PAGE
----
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      A Simple Form - What Could Go Wrong?


      It started by filling out a sweepstakes form.

      What could go wrong? She sent in a little information on a card, nothing that could assist in stealing her identity, and maybe just maybe she’d win a little money.

      By the time we figured out Mom had been experiencing fraud and scam abuse, she had been receiving threatening phone calls for weeks and had already given away several thousands of dollars. In the rush of the holiday chaos, she had not wanted to bother us and hoped to fix the situation herself, only to give away more money.

      We ended up calling and filing reports with the police, changing her phone number, and making a formal complaint with the Federal Trade Commission. Then we had a heart-to-heart talk with Mom to help her understand how often this happens and what can be done to prevent the same thing from happening in the future.

      The money was unfortunately never recovered, and many hard lessons were learned through that situation.


      Financial scams against seniors

      According to the Federal Bureau of Investigation, people over 65 are more vulnerable to these types of attacks, especially around the holidays. Retirement-age individuals are specifically targeted because of the amount of assets they have accumulated as well as their good credit scores. Since seniors are known to suffer more from cognitive changes and often live alone, they make easier targets.

      So what do you need to look out for to help your loved one this season?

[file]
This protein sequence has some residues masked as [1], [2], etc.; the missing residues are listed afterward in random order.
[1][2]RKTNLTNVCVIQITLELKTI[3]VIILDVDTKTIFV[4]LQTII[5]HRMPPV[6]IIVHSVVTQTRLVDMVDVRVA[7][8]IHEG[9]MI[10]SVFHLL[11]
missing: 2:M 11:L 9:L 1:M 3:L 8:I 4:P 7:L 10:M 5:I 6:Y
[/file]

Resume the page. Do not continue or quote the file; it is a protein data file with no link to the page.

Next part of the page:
According to the National Council on Aging (NCOA), a few of the top scams targeting seniors include:

      • Telephones

      Phone scams are the most common scams used against the elderly. It is not unheard of for scammers to get seniors to wire money send checks or even pass along credit card information after pretending to be a family member in need (also called the “grandparents scam”). Another common approach is calling a telemarketer hoping to sell the lonely senior citizen a product. This common tactic works since you typically pay first and receive your order later.

      • Fake sweepstakes or lottery winnings

      It is pretty straightforward but oh so clever- a sweepstakes card comes in the mail that offers the incentive for a big prize. All that needs to be done is fill out the questionnaire.  No personal information is requested- typically a name, address, and a good phone number to call when you win. So the card is sent back and forgotten about until one day a call is received to congratulate you on your good fortune! This is where the scam comes into play- sometimes it is a large lump sum that has been “won” and other times smaller sums supposedly distributed out over time. All that your loved ones have to do is pay the processing or tax fees and the prize is theirs. It’s wrapped up in the guise of taxes and laws and for many, it seems perfectly logical. It’s a quick and efficient way to scam someone out of thousands of dollars.

      • Fake Gift Cards

      This particular scam can get the best of all of us as it is easy to tamper with gift cards on displays without attracting a ton of attention. When purchasing gift cards it is always best to get them straight from the source- directly at the retailer via register or on their official website.

      • Charity Ruse